Treacher Collins syndrome is a rare medical condition caused by a genetic mutation. It affects the development of bones and other tissues of the face and results in abnormalities in the head, face, and ears.

Other names for this syndrome are mandibulofacial dysostosis, Treacher Collins-Franceschetti syndrome, Franceschetti-Zwahlen-Klein syndrome, and zygoauromandibular dysplasia.

Treacher Collins syndrome (TCS) affects approximately 1 in 50,000 live births.

In this article, we examine the symptoms, causes, and treatments available for TCS. We also take a look at living with TCS and what the outlook is for people with the condition.

Signs and symptoms

Treacher Collins syndrome affects the facial bones and tissue, causing symptoms such as an underdeveloped jaw and chin.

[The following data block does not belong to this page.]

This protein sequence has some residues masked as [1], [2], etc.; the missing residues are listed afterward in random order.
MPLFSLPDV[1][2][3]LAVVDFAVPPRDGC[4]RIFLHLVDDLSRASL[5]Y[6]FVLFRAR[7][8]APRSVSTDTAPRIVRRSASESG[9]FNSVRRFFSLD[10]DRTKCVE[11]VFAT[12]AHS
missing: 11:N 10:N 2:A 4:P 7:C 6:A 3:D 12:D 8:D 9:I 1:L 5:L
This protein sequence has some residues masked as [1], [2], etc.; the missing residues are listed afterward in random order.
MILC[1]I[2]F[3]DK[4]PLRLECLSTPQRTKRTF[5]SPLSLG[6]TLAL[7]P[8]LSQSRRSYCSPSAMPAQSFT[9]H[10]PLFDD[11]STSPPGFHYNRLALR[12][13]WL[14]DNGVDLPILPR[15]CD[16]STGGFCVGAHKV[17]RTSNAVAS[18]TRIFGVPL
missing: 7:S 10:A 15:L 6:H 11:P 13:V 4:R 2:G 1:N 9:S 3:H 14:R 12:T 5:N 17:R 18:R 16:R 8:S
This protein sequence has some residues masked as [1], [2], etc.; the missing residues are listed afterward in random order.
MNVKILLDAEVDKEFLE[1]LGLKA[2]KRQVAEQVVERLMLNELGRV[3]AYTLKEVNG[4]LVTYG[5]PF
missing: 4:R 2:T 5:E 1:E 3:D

The signs and symptoms of TCS vary and range from almost unnoticeable to severe.

While some individuals may experience very mild symptoms, others have extremely severe symptoms that may have serious consequences, such as life-threatening airway problems.

Signs and symptoms of TCS include some parts of the body developing in an abnormally or incompletely: These body areas include:

  • eyes, including¬†lazy eye, an inability to focus, and vision loss
  • lower eyelids, which may include notching and sparse or absent eyelashes
  • cheekbones and jaw
  • chin
  • ears, which may include absent, small, malformed, or rotated ears
  • hair displacement, in which hair grows in front of the ears and to the lateral cheekbones
  • an opening in the roof of the mouth called a cleft palate, with or without a cleft lip
  • airways
  • skull
  • nose
  • teeth

Hearing loss may occur due to abnormal development of the facial bones and incomplete or abnormal development of the ears.

TCS may also cause a delay in motor and speech development.